The Syrian army has killed at least 26 people in suburbs of the capital Damascus in fighting with rebels in several districts along the eastern edge of the capital, activists have said.
President Bashar Assad’s forces have been seeking for months to solidify their hold on Damascus by dislodging opposition fighters from the towns and neighbourhoods on the city’s fringes.
The London-based Syrian Observatory for Human Rights, an NGO monitoring the developments in the war-torn country, reported heavy fighting and air strikes on Mleiha, a neighbourhood in the east of the capital, and the nearby Damascus district of Jobar.
Observatory director Rami Abdurrahman said at least 26 rebels have been killed in the clashes since Thursday.
Early on Friday, a series of government air raids targeted Mleiha, killing at least seven people, Ammar al-Hassan, an activist based near Mleiha, told the Associated Press news agency.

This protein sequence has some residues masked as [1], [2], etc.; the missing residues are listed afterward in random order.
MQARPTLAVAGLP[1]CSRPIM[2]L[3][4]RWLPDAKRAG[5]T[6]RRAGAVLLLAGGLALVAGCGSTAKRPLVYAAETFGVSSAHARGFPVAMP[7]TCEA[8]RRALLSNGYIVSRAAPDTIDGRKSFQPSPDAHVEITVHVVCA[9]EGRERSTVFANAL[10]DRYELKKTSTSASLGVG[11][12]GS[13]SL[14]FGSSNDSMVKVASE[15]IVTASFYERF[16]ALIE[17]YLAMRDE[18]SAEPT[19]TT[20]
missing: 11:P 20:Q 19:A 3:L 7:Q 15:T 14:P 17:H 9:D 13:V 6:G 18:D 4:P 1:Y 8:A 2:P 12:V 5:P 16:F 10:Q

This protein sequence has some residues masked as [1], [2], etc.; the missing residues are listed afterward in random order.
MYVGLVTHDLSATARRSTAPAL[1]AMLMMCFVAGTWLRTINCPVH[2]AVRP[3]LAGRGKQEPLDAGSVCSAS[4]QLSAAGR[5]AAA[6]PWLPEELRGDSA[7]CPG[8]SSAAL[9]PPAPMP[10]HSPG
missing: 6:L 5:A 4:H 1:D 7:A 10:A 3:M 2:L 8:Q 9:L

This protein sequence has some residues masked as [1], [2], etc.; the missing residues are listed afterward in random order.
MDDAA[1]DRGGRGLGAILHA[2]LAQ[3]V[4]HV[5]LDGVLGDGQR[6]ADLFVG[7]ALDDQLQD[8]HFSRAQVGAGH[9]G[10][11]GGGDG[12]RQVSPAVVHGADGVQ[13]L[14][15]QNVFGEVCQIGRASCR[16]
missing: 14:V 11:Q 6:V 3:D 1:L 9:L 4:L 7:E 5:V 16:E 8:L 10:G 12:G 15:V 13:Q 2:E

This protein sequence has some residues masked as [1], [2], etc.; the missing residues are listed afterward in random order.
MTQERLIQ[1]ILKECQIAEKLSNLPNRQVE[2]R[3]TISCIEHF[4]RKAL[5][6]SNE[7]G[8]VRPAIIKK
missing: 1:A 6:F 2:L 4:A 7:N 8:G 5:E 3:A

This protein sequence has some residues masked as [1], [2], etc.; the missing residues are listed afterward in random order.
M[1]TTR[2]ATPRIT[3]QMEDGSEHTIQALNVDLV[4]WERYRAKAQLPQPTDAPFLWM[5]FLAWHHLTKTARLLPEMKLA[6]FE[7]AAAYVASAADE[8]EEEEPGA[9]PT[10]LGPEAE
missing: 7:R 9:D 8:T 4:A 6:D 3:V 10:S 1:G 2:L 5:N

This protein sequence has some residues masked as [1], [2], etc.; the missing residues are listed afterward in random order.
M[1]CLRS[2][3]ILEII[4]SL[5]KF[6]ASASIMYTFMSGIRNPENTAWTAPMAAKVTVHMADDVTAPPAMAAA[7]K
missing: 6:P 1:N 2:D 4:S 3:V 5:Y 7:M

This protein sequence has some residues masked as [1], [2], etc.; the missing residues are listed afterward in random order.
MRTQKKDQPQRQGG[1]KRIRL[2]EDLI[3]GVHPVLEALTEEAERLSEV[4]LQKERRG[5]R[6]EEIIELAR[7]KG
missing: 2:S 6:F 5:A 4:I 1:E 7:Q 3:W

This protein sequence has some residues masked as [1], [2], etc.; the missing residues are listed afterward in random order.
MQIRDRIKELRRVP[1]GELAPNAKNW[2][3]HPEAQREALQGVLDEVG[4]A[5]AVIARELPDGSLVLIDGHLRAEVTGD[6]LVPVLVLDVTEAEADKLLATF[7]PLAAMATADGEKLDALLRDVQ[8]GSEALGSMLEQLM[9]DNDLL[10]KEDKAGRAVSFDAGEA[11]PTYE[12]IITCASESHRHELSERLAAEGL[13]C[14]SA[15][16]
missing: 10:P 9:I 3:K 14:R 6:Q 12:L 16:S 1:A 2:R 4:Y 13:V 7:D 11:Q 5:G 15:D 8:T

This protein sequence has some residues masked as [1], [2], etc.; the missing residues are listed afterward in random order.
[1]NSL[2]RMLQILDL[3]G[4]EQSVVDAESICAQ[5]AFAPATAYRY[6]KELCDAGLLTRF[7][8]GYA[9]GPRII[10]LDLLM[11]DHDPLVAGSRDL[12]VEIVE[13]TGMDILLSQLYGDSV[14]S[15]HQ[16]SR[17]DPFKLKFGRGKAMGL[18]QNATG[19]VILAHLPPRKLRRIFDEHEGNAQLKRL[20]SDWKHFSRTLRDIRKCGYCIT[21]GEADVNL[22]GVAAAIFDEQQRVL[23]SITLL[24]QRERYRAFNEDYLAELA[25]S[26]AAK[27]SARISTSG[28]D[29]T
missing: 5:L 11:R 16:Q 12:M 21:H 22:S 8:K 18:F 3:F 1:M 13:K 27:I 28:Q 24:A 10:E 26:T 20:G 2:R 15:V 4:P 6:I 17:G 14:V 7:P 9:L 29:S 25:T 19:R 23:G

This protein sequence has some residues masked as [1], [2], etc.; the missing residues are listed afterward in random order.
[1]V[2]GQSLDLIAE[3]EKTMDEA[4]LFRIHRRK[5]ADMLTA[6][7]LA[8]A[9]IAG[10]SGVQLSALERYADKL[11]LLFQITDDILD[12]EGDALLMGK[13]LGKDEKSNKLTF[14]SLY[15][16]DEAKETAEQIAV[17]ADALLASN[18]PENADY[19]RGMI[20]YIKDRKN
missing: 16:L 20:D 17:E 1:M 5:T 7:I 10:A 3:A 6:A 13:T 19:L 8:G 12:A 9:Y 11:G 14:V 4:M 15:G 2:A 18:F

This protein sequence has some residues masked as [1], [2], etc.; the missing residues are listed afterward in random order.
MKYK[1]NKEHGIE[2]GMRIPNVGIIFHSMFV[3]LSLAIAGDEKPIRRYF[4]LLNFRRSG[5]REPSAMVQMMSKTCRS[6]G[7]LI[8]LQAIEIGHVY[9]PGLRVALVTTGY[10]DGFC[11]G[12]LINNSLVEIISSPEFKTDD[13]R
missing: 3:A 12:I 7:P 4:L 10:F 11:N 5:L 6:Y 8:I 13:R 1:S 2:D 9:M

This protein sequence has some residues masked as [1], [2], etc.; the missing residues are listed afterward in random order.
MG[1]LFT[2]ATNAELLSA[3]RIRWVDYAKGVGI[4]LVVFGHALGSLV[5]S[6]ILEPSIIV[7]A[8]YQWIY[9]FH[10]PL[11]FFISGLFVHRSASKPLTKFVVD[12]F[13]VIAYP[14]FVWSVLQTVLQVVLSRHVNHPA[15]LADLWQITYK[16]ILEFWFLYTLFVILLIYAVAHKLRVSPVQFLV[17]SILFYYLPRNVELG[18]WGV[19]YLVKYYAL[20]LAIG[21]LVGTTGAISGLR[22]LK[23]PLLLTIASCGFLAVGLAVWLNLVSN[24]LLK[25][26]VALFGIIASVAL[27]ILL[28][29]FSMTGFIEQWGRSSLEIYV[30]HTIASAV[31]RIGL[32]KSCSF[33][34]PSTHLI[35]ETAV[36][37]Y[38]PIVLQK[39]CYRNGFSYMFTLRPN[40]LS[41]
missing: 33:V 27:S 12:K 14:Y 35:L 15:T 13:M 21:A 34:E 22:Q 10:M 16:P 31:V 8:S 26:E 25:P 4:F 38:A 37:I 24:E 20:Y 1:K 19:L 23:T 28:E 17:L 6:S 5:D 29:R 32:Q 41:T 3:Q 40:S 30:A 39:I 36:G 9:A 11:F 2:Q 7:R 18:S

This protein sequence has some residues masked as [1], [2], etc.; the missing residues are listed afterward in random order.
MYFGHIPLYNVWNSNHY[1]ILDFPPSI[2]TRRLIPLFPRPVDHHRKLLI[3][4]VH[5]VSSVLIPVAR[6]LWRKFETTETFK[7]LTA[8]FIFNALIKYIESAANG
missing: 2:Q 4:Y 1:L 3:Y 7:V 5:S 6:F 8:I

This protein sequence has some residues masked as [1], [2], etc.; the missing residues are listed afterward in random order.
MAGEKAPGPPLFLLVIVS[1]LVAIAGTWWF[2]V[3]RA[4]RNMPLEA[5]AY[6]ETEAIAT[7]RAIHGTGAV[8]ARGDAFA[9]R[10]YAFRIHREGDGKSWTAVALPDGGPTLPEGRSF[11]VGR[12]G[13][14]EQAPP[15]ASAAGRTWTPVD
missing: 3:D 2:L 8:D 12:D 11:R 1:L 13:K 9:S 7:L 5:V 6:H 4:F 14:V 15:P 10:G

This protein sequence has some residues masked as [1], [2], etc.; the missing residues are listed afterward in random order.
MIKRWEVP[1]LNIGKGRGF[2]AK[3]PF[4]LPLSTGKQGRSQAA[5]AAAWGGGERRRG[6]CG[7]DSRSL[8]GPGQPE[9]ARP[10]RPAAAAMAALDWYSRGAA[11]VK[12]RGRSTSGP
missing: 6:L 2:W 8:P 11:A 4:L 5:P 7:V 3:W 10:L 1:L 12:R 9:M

“There are very fierce clashes today and the bombardment is very intense,” al-Hassan said by Skype.
He also said the government was focusing on Mleiha because of its location along the main road that links Damascus with Eastern Ghouta, which has long been a predominantly rebel-controlled area.
Another activist on the ground, Abu Saqr, told the AFP news agency” “Assad’s regime has been trying for two days to storm [Mleiha].”
Speaking via Skype, he claimed that the offensive “is being repelled by the [rebel] Free Syrian Army”.
Abu Saqr said fighting on the edges of Mleiha was “very fierce” and that the rebels were up against government troops backed by Syrian and Iraqi pro-regime militiamen.
Part of the government’s desire to flush rebels from outlying areas of the capital is to prevent the opposition fighters from lobbing mortar rounds into neighbourhoods of the capital.
In the northwestern province of Idlib, rebel factions seized control of the town of Baboline and the village of Salihya, the Observatory said on Friday. At least 18 government troops were killed in the fighting, according to the group.
The two communities lie near Syria’s main north-south highway, most of which has been highly contested since 2012.